This points up another aspect of the American character which interferes with our ability to wage limited war. Reluctant though we may be to resort to force in international affairs, when we have finally been goaded into using it, we tend to convert war into a crusade. As George Kennan has noted: “Democracy fights in anger—it fights for the very reason that it was forced to go to war. It fights to punish the power that was rash enough and hostile enough to provoke it—to teach that power a lesson it will not forget, to prevent the thing from happening again.” The almost inevitable result of such an emotional binge is total war. The only effective way of preventing the thing from happening again is to crush the enemy’s capacity to fight, to place his very survival at issue. This is all-out war, not limited war. There is, in other words, a built-in trend to leap from inaction to the application of overwhelming force, which in itself militates against the likelihood of being able to employ selective force in a limited war context.
This built-in tendency is aggravated by the viewpoint expressed in some circles that possession of a military capability to handle all-out war automatically endows a nation with the ability to deal with all lesser threats. Rightly or wrongly, the public mind tends to interpret this viewpoint as a military conviction that our nuclear striking forces, such as the Strategic Air Command and the Polaris system, are the logical and the only forces needed to cope with limited war challenges.
All of these factors, and some others, such as our reliance on empirical solutions, our lack of experience in tragedy, and our difficulty in adjusting our tactics to new situations, affect adversely the American psychological readiness to wage limited war, both insofar as general public opinion is concerned and as pertains to our national political and military leadership. There are several additional ones which have a particular impact on our professional military approach to limited war. For example, there is the fortunately vanishing tendency to plan from the “purely military point of view.”
As one statesman has pointed out, this phrase is not synonymous with the best military opinion. It usually means a viewpoint which automatically assumes the willingness and ability of a population to fight, and to be prepared to fight, without concern for any consequences except those which it hoped to inflict upon the enemy. Planning from the “purely military point of view” in essence excludes from consideration the very political and psychological factors which are crucial to the issue. Hence, plans drafted in this atmosphere can be so unrealistic as to be rejected out of hand when the occasion arises for their application in limited war circumstances.
This aptly pinpoints the planning difficulties which face the military in attempting to cope with limited war. An overriding characteristic of this type of conflict is the existence of restrictive ground rules which define the relationship of military activities to political objectives. Its distinguishing feature is that it has no “purely” military solution. Military planning becomes very conjectural, very subtle, and very indeterminate under these circumstances, since the limits are not set by military considerations or military capacity. The framework within which military plans are to be developed and military operations to be conducted is defined by the political purposes for which limited war is being fought. The delineation of these parameters is a responsibility of our political leadership. Since it is quite possible that our national leaders will lack the foresight or initiative to set out in advance the political planning guidelines to cover all limited war contingencies, strategic planners in military headquarters may be forced under some conditions to plan in a policy vacuum.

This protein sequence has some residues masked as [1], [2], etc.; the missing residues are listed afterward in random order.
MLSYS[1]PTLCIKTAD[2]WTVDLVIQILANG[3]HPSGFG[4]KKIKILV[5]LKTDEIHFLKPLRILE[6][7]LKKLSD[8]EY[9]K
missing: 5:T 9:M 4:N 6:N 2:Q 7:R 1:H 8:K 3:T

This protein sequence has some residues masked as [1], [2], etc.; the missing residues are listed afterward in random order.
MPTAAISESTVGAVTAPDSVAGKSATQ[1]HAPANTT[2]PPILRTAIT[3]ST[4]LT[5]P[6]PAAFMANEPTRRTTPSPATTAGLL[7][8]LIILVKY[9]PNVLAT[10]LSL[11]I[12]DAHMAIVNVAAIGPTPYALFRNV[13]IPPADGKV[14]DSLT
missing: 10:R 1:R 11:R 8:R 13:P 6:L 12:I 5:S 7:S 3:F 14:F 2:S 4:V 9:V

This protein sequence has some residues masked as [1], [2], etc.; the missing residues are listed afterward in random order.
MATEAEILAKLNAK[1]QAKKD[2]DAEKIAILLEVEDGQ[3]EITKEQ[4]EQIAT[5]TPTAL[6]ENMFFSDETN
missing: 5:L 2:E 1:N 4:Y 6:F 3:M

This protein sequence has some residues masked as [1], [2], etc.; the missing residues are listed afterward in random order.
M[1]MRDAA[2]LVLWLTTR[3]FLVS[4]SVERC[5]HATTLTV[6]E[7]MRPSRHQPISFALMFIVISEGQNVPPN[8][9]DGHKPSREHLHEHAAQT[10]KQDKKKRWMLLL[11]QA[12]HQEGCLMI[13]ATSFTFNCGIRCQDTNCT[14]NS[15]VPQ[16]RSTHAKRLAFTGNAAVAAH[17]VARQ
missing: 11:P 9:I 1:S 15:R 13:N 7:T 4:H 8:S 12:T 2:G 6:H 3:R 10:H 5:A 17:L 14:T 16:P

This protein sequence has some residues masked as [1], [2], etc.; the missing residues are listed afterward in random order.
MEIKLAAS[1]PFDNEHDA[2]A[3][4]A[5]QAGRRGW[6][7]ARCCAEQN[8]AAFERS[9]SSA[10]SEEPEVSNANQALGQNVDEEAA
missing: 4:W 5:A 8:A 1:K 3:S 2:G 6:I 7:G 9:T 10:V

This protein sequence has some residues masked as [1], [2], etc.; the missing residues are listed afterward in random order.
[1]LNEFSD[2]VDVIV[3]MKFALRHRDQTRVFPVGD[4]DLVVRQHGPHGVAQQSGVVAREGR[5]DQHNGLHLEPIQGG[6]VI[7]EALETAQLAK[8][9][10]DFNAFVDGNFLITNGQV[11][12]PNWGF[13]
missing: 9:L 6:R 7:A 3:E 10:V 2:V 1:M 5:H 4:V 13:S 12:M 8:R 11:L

Even when policy guidance is forthcoming, the military cannot be complacent. Consider, for example, the generally accepted proposition that we would be able to use nuclear weapons in limited war. The strategic planner or the operational commander who relies implicitly on the inviolability of such a policy statement may be in for a rude shock when political and moral considerations in the context of a particular limited war challenge induce our national leaders to conclude that we cannot use our atomic capability after all.
Another factor which acts as a restraint on the psychological readiness of the military planner to respond to limited war situations is in essence a reflection of the broader American viewpoint which tends to compartmentalize peace and war in distinctly separate entities. The statesman handles the former, the military man takes care of the latter. The warrior thinks and acts in terms of violence and war, and is followed by the diplomat who wages global peace. Consequently, the military man is prone to consider his task discharged if he gains a crushing victory on the battlefield. In the absence of formal war, he tends to blink at the existence of conflict situations, or to consider them solely the concern of the diplomat.